Take the 2-minute tour ×
User Experience Stack Exchange is a question and answer site for user experience researchers and experts. It's 100% free, no registration required.

I am working on a Windows application that has a set of On/Off radio buttons, specifically "Low Power" and "Normal".

Low Power button/Normal button

I have arranged them so that the Low Power button comes first, and the Normal button is second, which is the default setting.

enter image description here

In iOS, these buttons are also arranged in this order and I am used to this, so this supported my decision for ordering them in the way that I did.

So my question is, is there a Windows convention for this?

Do they recommend ordering these in any specific way? We always consult the Windows UX guidelines when making decisions to make sure we are not straying from standard conventions whenever possible, but I have not been able to find any guidance.

share|improve this question

5 Answers 5

up vote 5 down vote accepted

If this is the route you're going for then have On then Off, because how often do you say/see Off and On instead of On and Off? Plus platform convention on Windows is generally positive then negative (e.g. OK then Cancel).

share|improve this answer

I would say that you should display the choices in ascending order from left to right. Just like your suggestion.

Not logical:

Select one:  [High] - [Medium] - [Low]
or
Select one:  [5] - [4] - [3] - [2] - [1]

Logical

Select one:  [Low] - [Medium] - [High]
or
Select one:  [1] - [2] - [3] - [4] - [5]
share|improve this answer

I'm not sure I can recollect having seen quite this sort of thing on windows. Usually it's either a check box showing checked state; separated radio buttons with one selected; or a toggle button indicating active state.

I realise that essentially your functionality maps onto radio buttons, but it feels kind of a mixture of the three all rolled into one.

Maybe it's because I find your first image confusing. Is the current state Low Power or Normal? It could be either because I don't know if selected is indicated by the brighter white colour or the highlighted blue colour. Therefore I don't know whether it's trying to indicate current state or the state it will be in if I click on it

iOS at least either says ON or it says OFF - but never both words. My suggestion is to change the label to 'Low Power Mode' and make the controls such that it clearly indicates the current state, rather than showing two state-names in one connected object.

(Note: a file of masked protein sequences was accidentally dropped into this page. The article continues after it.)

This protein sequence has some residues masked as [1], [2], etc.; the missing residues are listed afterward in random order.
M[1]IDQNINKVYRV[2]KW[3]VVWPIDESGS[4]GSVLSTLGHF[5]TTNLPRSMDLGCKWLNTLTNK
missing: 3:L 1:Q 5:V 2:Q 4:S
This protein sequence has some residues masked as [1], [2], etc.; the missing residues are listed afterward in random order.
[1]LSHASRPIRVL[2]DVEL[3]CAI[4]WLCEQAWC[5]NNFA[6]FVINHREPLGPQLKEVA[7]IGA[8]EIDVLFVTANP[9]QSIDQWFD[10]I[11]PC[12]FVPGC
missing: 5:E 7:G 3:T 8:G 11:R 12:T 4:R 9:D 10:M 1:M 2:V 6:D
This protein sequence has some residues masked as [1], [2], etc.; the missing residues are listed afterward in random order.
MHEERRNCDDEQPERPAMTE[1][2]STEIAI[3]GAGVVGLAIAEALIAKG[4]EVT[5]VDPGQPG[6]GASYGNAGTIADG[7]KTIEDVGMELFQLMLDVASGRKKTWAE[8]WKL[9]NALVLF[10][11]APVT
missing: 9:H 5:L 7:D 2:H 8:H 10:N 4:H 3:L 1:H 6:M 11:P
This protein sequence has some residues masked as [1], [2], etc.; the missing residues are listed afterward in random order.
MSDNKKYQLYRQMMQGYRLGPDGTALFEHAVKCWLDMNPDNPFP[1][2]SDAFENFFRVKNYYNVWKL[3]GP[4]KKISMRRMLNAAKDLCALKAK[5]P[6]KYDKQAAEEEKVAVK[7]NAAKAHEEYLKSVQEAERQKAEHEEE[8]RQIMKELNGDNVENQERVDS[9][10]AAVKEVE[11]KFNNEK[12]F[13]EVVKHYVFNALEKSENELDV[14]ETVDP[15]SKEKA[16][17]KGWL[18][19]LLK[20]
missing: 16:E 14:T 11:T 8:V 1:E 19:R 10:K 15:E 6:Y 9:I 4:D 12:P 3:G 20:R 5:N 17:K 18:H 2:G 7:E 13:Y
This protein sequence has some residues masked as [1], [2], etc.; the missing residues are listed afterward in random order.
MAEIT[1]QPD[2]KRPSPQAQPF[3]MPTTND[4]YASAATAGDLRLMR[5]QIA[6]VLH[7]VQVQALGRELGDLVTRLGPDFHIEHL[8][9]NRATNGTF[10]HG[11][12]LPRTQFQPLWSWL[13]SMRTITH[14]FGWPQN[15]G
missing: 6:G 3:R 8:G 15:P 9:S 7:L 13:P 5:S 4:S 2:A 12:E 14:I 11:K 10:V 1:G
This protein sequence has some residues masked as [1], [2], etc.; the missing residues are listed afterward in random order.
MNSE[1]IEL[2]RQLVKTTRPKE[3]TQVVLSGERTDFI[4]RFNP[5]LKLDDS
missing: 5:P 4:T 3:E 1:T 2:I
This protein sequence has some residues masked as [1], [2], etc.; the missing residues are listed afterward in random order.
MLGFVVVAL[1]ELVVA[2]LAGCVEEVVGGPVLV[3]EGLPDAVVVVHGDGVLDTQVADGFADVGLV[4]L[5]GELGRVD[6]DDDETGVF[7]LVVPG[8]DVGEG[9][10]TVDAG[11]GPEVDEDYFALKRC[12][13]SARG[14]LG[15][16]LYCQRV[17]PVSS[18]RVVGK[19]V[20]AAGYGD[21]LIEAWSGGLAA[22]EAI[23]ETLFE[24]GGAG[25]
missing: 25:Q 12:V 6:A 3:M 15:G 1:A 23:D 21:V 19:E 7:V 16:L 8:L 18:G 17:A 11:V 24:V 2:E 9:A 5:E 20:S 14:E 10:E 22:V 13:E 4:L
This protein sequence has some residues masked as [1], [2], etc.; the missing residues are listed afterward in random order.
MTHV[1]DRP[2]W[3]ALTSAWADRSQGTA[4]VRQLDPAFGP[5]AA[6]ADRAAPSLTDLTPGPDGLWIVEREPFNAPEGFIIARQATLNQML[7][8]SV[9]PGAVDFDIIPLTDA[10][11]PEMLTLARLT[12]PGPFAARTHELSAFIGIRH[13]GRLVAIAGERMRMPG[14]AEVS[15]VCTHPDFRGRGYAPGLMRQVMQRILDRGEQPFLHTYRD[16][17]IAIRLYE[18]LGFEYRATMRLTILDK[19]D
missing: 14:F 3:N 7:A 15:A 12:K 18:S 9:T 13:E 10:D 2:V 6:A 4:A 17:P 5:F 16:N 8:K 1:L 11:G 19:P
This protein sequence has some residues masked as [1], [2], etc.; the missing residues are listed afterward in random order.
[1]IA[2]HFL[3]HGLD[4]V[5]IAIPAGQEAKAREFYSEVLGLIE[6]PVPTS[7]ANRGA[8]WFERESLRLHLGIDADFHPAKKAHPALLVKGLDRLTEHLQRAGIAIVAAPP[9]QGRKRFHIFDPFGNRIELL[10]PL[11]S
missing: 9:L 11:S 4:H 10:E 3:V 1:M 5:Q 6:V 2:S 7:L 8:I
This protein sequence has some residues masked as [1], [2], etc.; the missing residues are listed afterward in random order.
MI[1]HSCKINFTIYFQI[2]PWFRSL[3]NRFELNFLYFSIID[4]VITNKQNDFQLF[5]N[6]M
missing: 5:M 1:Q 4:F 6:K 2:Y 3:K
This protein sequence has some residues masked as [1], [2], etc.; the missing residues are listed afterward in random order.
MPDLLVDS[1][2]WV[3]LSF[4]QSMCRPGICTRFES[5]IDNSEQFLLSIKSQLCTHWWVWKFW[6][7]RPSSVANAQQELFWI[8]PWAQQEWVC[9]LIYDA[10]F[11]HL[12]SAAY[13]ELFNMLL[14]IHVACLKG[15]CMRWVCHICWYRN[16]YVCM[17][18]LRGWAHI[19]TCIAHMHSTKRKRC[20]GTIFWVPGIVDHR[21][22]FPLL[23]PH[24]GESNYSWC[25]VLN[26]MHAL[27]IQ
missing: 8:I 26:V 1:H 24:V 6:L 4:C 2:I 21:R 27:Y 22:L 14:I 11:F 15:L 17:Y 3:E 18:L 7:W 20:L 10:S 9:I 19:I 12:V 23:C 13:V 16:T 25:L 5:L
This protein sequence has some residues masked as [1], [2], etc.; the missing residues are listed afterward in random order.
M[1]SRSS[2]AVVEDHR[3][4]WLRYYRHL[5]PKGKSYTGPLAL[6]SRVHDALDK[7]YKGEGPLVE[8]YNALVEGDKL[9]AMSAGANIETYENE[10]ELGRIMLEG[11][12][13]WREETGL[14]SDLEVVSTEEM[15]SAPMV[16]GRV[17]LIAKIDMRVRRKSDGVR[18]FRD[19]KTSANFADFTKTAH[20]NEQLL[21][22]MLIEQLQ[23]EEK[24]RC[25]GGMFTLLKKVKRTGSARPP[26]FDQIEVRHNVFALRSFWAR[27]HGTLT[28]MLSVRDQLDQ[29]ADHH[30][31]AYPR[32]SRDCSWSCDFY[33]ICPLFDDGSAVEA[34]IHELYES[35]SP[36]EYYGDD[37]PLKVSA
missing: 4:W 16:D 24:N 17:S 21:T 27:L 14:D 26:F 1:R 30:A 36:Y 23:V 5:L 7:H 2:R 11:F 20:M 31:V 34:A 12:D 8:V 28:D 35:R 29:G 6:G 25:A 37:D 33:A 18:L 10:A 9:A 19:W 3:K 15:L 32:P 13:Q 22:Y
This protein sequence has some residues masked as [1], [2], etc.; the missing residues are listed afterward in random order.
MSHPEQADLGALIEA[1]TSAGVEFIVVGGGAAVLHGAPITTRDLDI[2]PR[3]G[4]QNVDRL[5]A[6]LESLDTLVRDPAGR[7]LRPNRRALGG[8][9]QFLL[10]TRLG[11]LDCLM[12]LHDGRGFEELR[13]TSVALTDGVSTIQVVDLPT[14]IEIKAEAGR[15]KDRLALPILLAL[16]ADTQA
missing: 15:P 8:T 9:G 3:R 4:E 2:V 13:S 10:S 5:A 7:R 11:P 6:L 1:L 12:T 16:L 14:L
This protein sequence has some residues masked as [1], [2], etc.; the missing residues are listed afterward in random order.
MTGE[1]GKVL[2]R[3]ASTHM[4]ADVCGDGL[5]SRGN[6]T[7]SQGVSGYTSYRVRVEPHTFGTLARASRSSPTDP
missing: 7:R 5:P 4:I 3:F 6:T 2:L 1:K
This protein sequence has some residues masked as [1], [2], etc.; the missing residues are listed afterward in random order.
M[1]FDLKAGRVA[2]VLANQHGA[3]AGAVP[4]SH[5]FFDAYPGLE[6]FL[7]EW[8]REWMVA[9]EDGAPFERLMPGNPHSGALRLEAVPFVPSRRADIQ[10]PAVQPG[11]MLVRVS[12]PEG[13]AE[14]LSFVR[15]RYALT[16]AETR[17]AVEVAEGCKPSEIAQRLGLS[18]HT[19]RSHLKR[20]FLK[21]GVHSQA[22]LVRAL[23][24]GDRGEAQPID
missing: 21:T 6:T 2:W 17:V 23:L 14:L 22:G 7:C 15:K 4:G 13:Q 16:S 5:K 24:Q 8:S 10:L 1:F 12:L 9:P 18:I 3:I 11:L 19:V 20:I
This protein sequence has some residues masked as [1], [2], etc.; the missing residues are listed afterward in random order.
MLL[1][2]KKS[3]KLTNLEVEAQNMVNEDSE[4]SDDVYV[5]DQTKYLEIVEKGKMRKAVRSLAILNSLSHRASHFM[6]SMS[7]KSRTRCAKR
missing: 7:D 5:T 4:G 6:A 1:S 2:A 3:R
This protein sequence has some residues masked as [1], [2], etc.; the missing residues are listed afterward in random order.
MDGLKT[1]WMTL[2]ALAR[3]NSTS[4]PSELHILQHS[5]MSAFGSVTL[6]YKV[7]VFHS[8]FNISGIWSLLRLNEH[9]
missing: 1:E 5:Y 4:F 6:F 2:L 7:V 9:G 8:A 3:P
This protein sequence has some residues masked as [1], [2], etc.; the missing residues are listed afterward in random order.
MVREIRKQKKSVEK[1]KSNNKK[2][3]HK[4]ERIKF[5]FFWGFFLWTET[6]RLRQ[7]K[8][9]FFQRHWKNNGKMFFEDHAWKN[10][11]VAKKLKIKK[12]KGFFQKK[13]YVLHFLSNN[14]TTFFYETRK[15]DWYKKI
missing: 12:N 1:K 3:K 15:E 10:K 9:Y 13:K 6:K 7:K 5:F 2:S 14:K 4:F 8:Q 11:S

share|improve this answer
    
I agree. I don't like the toggle slide button (and I don't find the iOS-version to be any better). Toggle-button-groups are not very uncommon in windows, though (eg the alignment-buttons in the paragraph group: ribbon.anirdesh.com/Images%5CRibbon01.png). And some vendors do provide good slider alternatives. (Eg: tmssoftware.com/site/advsmoothslider.asp) Either way it is very important that the state is unambiguous! –  Jørn E. Angeltveit Jun 29 '11 at 12:47
    
Toggle button groups, yes - but typically they are not used to represent binary states as in the case of this question - for example there are no binary options in the image in your first link - only opposing actions (increase font, decrease font), or multi-state groups (alignment/justification). Binary states utilize a single toggle button - eg as used for Track Changes or for Protect Document –  Roger Attrill Jun 29 '11 at 13:09
    
Hehe. Take a look at this screenshot from MS Visual Studio 2010: i2.visualstudiogallery.msdn.microsoft.com/en-us/… (Source: visualstudiogallery.msdn.microsoft.com/…) –  Jørn E. Angeltveit Jun 29 '11 at 13:30
    
If you just have two states in a multi-state groups (eg. [left alignment] and [right alignment]), I would definitely go for the same toggle-solution that the MS Ribbon example has with the four states [left]-[center]-[right]-[block]. How would you toggle this? Toggling left- and right-justification with only one button sounds like a bad idea :-P –  Jørn E. Angeltveit Jun 29 '11 at 13:47
    
Hah! well found! How would I toggle left/right alignment? - (theoretically) - well because one of them (left lets say) must be the 'norm' and the other (right) represents right alignment being either on or off, but that specific example is a bit contrived (if you don't mind my saying so :-) –  Roger Attrill Jun 29 '11 at 14:14

I think in a simple On/Off-state the order in the second image is the right ones. The positive option should be left of the negative. In example in the first image i would prefer this order of Jørns second example.

share|improve this answer

Make it simpler, use checkbox.

[*] Low Power Mode

share|improve this answer

Your Answer

 
discard

By posting your answer, you agree to the privacy policy and terms of service.

Not the answer you're looking for? Browse other questions tagged or ask your own question.